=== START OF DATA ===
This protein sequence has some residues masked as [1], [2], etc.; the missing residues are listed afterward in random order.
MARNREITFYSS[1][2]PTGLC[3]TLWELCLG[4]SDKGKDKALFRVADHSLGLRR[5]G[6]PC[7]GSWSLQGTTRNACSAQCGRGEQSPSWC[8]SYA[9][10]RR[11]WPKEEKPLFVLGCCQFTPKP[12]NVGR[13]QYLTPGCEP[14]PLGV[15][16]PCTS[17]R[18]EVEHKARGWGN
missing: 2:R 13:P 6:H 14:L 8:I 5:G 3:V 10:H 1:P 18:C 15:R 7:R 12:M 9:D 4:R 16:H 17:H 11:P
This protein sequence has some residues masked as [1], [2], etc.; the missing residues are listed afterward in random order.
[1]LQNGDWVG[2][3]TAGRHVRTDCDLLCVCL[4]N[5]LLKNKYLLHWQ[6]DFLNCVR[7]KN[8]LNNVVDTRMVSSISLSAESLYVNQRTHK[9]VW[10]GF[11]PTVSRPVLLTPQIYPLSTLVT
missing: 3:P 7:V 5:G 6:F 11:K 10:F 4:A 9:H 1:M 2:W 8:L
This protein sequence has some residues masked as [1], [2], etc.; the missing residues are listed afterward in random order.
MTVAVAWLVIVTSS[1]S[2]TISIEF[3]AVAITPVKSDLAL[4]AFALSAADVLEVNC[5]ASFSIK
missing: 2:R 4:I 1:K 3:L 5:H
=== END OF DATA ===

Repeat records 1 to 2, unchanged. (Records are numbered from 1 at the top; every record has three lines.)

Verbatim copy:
This protein sequence has some residues masked as [1], [2], etc.; the missing residues are listed afterward in random order.
MARNREITFYSS[1][2]PTGLC[3]TLWELCLG[4]SDKGKDKALFRVADHSLGLRR[5]G[6]PC[7]GSWSLQGTTRNACSAQCGRGEQSPSWC[8]SYA[9][10]RR[11]WPKEEKPLFVLGCCQFTPKP[12]NVGR[13]QYLTPGCEP[14]PLGV[15][16]PCTS[17]R[18]EVEHKARGWGN
missing: 2:R 13:P 6:H 14:L 8:I 5:G 3:V 10:H 1:P 18:C 15:R 7:R 12:M 9:D 4:R 16:H 17:H 11:P
This protein sequence has some residues masked as [1], [2], etc.; the missing residues are listed afterward in random order.
[1]LQNGDWVG[2][3]TAGRHVRTDCDLLCVCL[4]N[5]LLKNKYLLHWQ[6]DFLNCVR[7]KN[8]LNNVVDTRMVSSISLSAESLYVNQRTHK[9]VW[10]GF[11]PTVSRPVLLTPQIYPLSTLVT
missing: 3:P 7:V 5:G 6:F 11:K 10:F 4:A 9:H 1:M 2:W 8:L